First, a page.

Washington Matters


The Economy: What They Won't Tell You


The economy is the number one issue for voters today and in all likelihood, it will remain so in November. That's why Barack Obama and John McCain are working so hard to convince you that he'd be a better manager of the economy. They both have serious talking points and long policy papers. But there's something they are not telling you and dare not: Even if elected, they can't do much about the economy in the short term. 

The powers of the president to alter the economy and alter the business cycle are really pretty limited, but admitting that on the campaign trail is a sure loser of an idea. Saying you would have little ability to steer the economy a get someone a job is not a vote getter.

It's true, though. If the president could make some snap decisions to create jobs, lower the price of gas and food and pump up the stock market, President Bush would have done it. Or Carter or Reagan or George H.W. Bush, to name a few from recent history.

Bill Clinton often takes credit for the rocket-fueled economy of the 1990s when 23 million jobs were created. But it wasn't because of him. It was a technology boom, the seeds of which started growing before he was president.

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Except for a president's tax and spending agenda, which can take years to have a real effect and require congressional cooperation, the president has few tools handy to totally turn a free-market economy around. He can't call the Fed and tell them to lower interest rates. He can't push a button and stop a stock market plunge. He can't go to a sea port and turn around the trade deficit. He can't set the price of gas. Can't pick up the phone and strengthen the dollar. Maybe some subsidies he can give here and there perhaps. Or a small tax rebate as we have just seen.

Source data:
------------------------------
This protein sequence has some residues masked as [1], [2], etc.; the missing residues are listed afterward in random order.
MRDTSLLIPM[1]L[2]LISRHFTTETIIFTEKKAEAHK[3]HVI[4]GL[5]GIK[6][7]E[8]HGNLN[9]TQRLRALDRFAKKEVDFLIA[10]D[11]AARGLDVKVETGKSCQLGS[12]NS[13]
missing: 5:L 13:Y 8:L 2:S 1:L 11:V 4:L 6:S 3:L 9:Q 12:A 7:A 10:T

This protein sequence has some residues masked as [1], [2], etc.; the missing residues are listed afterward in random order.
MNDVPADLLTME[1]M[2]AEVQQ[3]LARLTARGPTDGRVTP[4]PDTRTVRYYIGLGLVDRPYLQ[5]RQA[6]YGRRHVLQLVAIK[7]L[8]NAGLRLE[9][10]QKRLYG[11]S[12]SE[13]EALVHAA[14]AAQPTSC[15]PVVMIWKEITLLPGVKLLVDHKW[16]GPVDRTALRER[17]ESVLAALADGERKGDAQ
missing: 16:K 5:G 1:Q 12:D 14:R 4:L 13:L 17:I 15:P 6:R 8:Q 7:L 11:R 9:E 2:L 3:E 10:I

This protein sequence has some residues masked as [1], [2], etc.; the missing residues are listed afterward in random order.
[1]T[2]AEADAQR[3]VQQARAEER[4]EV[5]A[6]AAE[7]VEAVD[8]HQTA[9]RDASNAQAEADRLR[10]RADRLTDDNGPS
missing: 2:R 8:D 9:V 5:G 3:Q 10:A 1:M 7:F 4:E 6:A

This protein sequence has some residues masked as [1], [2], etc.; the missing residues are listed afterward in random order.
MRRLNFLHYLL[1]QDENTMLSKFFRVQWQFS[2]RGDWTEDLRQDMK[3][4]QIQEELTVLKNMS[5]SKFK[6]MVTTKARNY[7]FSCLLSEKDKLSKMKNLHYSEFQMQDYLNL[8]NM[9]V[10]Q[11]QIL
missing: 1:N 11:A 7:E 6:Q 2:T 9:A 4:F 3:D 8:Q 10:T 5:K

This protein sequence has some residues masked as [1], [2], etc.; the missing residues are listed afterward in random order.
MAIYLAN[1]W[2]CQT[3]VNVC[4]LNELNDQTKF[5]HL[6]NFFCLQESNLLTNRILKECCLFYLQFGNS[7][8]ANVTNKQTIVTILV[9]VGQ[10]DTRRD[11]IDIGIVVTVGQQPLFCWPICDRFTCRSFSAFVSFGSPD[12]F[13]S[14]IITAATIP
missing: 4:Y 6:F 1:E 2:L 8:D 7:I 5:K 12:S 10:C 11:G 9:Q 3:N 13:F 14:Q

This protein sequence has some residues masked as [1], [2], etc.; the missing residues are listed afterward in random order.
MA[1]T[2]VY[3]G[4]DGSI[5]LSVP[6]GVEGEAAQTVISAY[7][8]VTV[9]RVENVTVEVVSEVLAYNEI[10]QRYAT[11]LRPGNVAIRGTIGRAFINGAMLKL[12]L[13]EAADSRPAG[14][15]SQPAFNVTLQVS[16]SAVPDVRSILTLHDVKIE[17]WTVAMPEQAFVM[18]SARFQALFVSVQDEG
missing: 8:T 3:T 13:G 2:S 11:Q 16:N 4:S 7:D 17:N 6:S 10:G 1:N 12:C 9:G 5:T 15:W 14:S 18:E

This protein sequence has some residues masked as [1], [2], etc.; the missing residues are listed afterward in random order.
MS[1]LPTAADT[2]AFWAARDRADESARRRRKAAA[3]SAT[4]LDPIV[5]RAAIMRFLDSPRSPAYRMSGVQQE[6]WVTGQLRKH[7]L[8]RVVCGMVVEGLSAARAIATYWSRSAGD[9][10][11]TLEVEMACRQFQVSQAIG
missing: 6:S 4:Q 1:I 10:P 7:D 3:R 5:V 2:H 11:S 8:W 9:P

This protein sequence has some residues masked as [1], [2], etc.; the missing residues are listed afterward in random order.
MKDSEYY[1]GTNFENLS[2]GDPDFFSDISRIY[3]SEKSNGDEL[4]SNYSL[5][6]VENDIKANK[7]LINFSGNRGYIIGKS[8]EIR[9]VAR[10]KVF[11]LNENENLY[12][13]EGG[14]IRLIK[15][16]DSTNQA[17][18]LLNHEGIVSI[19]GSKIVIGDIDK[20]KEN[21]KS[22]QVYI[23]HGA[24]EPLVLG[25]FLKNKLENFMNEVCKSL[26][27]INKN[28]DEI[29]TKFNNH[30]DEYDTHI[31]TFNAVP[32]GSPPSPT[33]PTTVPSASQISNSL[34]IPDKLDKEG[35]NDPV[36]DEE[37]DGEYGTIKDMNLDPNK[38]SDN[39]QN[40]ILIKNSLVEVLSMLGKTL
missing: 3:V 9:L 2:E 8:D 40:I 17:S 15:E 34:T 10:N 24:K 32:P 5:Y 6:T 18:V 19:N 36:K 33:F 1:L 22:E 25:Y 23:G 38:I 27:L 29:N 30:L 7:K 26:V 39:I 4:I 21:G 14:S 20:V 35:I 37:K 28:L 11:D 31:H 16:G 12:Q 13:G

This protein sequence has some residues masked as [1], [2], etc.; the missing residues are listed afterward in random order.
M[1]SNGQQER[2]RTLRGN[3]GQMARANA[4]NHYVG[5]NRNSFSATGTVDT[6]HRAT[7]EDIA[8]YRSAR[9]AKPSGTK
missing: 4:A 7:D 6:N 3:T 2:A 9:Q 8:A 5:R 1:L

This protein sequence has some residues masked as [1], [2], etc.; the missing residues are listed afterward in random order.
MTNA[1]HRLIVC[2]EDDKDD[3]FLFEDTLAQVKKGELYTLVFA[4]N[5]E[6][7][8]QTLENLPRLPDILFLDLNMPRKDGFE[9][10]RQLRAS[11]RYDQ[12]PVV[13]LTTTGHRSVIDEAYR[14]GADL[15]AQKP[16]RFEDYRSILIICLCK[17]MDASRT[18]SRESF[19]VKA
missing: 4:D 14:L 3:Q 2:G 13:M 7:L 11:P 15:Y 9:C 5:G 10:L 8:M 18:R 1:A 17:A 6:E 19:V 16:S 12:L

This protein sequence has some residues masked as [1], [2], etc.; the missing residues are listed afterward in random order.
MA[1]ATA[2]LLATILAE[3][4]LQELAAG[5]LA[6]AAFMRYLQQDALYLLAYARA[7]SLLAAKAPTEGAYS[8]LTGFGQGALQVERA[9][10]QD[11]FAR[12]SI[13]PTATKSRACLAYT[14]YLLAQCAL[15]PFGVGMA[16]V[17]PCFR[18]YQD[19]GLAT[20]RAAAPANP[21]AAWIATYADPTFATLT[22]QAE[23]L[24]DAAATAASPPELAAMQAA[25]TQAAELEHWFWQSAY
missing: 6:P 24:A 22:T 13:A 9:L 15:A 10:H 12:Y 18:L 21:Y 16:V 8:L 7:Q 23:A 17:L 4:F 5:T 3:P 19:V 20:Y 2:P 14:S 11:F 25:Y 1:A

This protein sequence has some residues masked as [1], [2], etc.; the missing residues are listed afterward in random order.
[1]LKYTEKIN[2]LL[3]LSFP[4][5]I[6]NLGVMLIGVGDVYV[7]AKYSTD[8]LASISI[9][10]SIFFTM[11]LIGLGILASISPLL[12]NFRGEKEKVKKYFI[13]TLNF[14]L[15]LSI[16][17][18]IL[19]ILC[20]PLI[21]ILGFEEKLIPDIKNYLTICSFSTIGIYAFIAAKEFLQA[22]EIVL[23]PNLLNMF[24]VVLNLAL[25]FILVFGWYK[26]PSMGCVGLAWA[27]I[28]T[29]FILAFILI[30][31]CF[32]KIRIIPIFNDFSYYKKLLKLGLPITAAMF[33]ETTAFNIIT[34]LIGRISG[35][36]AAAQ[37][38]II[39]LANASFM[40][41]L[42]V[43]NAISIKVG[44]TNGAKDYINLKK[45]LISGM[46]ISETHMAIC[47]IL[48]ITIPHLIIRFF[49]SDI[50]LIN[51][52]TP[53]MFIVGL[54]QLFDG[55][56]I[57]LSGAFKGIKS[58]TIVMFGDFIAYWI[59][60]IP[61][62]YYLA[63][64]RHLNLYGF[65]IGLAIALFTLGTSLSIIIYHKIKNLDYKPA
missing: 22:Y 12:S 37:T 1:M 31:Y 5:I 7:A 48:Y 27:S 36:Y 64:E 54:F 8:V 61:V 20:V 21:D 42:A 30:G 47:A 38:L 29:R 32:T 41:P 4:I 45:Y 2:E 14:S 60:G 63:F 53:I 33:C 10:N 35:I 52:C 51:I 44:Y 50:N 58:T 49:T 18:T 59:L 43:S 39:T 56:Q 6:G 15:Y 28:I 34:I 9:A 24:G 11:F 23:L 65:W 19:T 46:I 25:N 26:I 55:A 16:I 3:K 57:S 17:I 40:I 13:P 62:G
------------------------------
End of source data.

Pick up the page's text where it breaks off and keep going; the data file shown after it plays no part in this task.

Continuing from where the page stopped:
Remember the disaster of Richard Nixon's wage and price controls forced on the economy in 1971 in an effort to stem inflation? Didn't work. President Ford's campaign motto was "Whip Inflation Now," but he couldn't. Remember then-candidate George W. Bush in 2000 saying he would "jawbone" the Saudis into lowering the price of oil. Hmmm. 

FDR's New Deal is credited with lifting the country out of the Great Depression. True enough. It did, but only after several years, and not long before WW II injected so much more into the economy. 

I'm not being dismissive of presidential economic platforms. Whether Obama or McCain is elected, their economic agenda is critically important as a mission statement for the country. But for either to say they will "manage" the economy is a stretch. There's nothing in the Constitution about a president "managing" the economy. The most a president can do is wish to inherit a good economy and keep it going and maybe even try to take credit for it in a memoir.

 




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